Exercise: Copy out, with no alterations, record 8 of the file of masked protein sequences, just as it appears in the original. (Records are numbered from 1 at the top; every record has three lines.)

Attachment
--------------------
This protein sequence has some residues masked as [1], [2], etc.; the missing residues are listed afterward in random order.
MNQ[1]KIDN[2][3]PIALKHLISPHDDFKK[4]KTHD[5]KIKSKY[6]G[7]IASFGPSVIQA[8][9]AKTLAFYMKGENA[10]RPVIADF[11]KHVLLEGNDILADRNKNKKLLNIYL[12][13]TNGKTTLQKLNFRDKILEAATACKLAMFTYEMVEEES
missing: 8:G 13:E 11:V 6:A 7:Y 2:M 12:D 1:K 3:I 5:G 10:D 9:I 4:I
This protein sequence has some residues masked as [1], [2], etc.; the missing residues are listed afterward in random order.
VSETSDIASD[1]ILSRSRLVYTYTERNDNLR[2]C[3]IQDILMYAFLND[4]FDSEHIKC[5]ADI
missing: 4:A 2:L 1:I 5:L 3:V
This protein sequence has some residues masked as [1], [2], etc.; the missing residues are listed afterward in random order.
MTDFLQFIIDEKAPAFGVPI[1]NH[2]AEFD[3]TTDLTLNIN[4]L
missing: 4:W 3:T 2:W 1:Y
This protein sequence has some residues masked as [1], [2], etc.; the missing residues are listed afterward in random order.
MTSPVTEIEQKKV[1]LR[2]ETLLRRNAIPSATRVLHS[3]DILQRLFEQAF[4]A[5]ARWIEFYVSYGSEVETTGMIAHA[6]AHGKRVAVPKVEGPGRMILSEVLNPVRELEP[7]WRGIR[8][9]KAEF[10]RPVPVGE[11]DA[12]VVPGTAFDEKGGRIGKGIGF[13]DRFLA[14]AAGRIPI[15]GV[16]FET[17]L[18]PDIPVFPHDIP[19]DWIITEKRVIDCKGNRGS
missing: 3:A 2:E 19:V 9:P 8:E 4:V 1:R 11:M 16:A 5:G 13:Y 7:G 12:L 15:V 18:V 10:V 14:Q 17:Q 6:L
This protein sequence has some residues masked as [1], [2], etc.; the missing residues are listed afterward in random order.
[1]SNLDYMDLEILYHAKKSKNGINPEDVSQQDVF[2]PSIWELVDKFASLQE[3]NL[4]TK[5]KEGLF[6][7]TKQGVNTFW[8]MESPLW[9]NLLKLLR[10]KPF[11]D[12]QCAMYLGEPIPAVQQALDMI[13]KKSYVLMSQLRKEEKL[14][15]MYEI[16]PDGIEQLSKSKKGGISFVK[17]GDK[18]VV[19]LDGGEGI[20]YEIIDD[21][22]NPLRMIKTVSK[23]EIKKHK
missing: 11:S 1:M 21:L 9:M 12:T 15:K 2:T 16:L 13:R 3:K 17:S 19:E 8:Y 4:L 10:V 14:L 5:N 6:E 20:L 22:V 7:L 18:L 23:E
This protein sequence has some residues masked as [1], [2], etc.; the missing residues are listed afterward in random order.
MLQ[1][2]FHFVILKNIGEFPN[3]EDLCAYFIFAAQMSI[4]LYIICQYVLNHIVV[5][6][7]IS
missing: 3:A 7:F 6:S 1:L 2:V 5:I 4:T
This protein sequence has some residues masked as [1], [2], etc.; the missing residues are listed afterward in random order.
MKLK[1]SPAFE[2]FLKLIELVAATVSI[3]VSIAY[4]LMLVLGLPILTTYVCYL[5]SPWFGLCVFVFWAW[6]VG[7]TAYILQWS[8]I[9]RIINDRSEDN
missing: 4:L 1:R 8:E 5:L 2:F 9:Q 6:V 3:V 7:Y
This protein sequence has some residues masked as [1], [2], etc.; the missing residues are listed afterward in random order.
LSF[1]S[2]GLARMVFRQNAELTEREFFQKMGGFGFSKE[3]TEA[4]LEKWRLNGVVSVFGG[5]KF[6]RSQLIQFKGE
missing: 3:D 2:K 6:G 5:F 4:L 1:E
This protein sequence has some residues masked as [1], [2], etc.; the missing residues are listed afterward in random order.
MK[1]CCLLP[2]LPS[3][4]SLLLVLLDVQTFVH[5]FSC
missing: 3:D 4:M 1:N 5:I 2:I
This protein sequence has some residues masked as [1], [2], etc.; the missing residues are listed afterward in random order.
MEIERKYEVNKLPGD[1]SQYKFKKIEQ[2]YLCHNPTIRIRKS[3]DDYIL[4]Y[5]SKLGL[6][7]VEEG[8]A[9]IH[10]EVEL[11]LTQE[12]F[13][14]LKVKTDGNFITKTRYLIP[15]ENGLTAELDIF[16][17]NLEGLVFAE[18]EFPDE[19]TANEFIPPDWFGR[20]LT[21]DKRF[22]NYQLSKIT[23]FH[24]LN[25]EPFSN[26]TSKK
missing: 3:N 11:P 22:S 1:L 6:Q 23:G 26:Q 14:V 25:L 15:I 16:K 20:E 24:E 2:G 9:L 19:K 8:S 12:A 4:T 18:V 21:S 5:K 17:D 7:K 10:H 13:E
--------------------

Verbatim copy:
This protein sequence has some residues masked as [1], [2], etc.; the missing residues are listed afterward in random order.
LSF[1]S[2]GLARMVFRQNAELTEREFFQKMGGFGFSKE[3]TEA[4]LEKWRLNGVVSVFGG[5]KF[6]RSQLIQFKGE
missing: 3:D 2:K 6:G 5:F 4:L 1:E